D’ Fourth Discourse within Narrative: The impending passion of Jesus, lack of understanding of the disciples (16:21 – 20:34)
C’ Narrative: Jesus’ authority questioned in Jerusalem (21:1 -22:46)
B’ Fifth Discourse: judgment on Israel and false prophets, the coming of the kingom (23:1 -25:46)
A’ Narrative: the passion, death and resurrection of Jesus (26:1 – 28:20)
Combrink argues for a concentric pattern, with the section E-F-E’ representing the ‘larger turning area’ in the story. He has some helpful insights about the progression of the narrative and correspondences between the beginning and the end of the Gospel. However, the significance of the discourse in Matthew 18 is obscured by this outline.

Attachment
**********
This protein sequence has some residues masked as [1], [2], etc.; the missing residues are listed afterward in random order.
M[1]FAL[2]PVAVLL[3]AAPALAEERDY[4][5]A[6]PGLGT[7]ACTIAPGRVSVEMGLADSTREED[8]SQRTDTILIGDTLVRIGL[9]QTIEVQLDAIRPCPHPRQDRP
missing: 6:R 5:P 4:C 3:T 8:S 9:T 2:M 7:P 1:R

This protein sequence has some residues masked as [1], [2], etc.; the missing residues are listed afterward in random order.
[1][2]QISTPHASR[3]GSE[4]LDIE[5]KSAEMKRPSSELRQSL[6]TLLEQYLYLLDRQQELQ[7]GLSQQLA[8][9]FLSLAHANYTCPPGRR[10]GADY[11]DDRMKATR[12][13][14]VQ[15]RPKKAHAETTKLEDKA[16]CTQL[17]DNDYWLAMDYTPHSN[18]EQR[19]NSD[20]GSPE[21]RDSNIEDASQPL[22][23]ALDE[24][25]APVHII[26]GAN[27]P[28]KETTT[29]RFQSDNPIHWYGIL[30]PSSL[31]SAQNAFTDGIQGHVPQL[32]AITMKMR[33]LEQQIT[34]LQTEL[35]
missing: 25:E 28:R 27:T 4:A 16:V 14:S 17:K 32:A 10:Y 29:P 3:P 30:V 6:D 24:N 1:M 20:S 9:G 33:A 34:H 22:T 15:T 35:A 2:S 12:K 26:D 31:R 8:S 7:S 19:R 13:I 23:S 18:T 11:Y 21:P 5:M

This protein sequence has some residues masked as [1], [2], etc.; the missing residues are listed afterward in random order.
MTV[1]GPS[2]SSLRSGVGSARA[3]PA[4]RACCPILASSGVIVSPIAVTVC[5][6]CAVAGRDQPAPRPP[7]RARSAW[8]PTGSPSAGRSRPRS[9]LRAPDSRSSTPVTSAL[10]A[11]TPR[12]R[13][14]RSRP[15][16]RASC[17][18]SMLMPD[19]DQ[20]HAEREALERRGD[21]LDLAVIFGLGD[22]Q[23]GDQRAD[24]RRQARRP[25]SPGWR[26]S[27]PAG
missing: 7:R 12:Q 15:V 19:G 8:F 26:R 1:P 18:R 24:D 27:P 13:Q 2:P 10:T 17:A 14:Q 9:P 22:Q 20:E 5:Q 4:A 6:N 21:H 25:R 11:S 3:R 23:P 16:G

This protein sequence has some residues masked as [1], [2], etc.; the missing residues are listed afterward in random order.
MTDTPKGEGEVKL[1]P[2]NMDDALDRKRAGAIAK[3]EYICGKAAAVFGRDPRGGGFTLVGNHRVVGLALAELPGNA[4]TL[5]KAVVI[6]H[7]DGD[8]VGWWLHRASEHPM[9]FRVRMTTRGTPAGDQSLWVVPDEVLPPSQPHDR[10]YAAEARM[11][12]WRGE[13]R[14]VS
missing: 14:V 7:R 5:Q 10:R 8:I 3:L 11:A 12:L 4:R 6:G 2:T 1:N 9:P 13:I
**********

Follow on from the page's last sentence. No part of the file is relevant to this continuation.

For the sake of simplicity and clarity, my own preference is to stick to the alternating pattern of narrative leading to discourse:
1. The Prophecies of the Messiah Realized (1 – 4)
2. A Discourse on Righteousness (5 – 7)
3. The Authority of the Messiah Revealed (8:1 – 9:35)
4. A Discourse on Mission and Martyrdom (9:36 – 10:42)
5. The Presence of the Messiah Questioned (11-12)
6. A Discourse involving Parables of the Kingdom (13:1-52)
7. The Purpose of the Messiah Declared (13:53 – 17:27)
8. A Discourse on Life and Discipline in the Messianic Community (18)
9. The Messiah Enters the Holy City (19-23)
10. A Discourse on the Fall of Jerusalem and Coming of the Son of Man (24 – 25)
11. The Passion and Resurrection of the Messiah (26 – 28)
Carson 1984, 25-38, rightly concludes that the complex array of themes in this Gospel was probably designed to meet several needs: